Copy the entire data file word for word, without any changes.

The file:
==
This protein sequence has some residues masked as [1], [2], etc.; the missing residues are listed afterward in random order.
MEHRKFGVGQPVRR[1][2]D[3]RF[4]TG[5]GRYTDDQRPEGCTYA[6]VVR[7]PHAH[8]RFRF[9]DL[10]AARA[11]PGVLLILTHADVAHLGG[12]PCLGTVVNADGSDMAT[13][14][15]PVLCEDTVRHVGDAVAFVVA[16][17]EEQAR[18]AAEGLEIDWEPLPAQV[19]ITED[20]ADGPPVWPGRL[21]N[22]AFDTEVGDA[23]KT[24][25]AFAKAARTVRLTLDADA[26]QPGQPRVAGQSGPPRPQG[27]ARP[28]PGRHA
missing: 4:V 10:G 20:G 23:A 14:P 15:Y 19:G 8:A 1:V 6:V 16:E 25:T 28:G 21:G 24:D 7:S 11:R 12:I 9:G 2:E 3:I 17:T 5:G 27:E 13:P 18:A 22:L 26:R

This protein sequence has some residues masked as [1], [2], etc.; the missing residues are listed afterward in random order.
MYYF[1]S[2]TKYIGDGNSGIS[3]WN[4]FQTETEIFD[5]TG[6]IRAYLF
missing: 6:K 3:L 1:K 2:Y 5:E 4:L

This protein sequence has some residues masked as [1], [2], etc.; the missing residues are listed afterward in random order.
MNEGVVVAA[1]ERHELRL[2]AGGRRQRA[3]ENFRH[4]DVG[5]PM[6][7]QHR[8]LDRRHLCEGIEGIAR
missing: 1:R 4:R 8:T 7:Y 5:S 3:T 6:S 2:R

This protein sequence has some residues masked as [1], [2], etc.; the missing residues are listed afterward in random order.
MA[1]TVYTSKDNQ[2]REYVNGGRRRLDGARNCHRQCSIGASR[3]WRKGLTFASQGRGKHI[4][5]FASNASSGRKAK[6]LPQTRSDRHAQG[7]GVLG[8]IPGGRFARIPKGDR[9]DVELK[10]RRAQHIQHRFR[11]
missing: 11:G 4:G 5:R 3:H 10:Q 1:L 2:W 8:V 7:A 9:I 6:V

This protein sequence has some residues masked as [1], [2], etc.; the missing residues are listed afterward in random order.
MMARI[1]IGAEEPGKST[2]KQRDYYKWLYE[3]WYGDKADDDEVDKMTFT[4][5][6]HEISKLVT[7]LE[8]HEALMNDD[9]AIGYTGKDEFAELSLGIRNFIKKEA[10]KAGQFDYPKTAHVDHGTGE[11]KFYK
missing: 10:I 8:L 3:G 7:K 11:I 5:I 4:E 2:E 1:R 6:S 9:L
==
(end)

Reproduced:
This protein sequence has some residues masked as [1], [2], etc.; the missing residues are listed afterward in random order.
MEHRKFGVGQPVRR[1][2]D[3]RF[4]TG[5]GRYTDDQRPEGCTYA[6]VVR[7]PHAH[8]RFRF[9]DL[10]AARA[11]PGVLLILTHADVAHLGG[12]PCLGTVVNADGSDMAT[13][14][15]PVLCEDTVRHVGDAVAFVVA[16][17]EEQAR[18]AAEGLEIDWEPLPAQV[19]ITED[20]ADGPPVWPGRL[21]N[22]AFDTEVGDA[23]KT[24][25]AFAKAARTVRLTLDADA[26]QPGQPRVAGQSGPPRPQG[27]ARP[28]PGRHA
missing: 4:V 10:G 20:G 23:A 14:P 15:Y 19:G 8:A 1:V 6:V 16:E 25:T 28:G 21:G 24:D 7:S 11:R 12:I 9:G 2:E 3:I 17:T 5:G 27:E 13:P 18:A 22:L 26:R

This protein sequence has some residues masked as [1], [2], etc.; the missing residues are listed afterward in random order.
MYYF[1]S[2]TKYIGDGNSGIS[3]WN[4]FQTETEIFD[5]TG[6]IRAYLF
missing: 6:K 3:L 1:K 2:Y 5:E 4:L

This protein sequence has some residues masked as [1], [2], etc.; the missing residues are listed afterward in random order.
MNEGVVVAA[1]ERHELRL[2]AGGRRQRA[3]ENFRH[4]DVG[5]PM[6][7]QHR[8]LDRRHLCEGIEGIAR
missing: 1:R 4:R 8:T 7:Y 5:S 3:T 6:S 2:R

This protein sequence has some residues masked as [1], [2], etc.; the missing residues are listed afterward in random order.
MA[1]TVYTSKDNQ[2]REYVNGGRRRLDGARNCHRQCSIGASR[3]WRKGLTFASQGRGKHI[4][5]FASNASSGRKAK[6]LPQTRSDRHAQG[7]GVLG[8]IPGGRFARIPKGDR[9]DVELK[10]RRAQHIQHRFR[11]
missing: 11:G 4:G 5:R 3:H 10:Q 1:L 2:W 8:V 7:A 9:I 6:V

This protein sequence has some residues masked as [1], [2], etc.; the missing residues are listed afterward in random order.
MMARI[1]IGAEEPGKST[2]KQRDYYKWLYE[3]WYGDKADDDEVDKMTFT[4][5][6]HEISKLVT[7]LE[8]HEALMNDD[9]AIGYTGKDEFAELSLGIRNFIKKEA[10]KAGQFDYPKTAHVDHGTGE[11]KFYK
missing: 10:I 8:L 3:G 7:K 11:I 5:I 4:E 2:E 1:R 6:S 9:L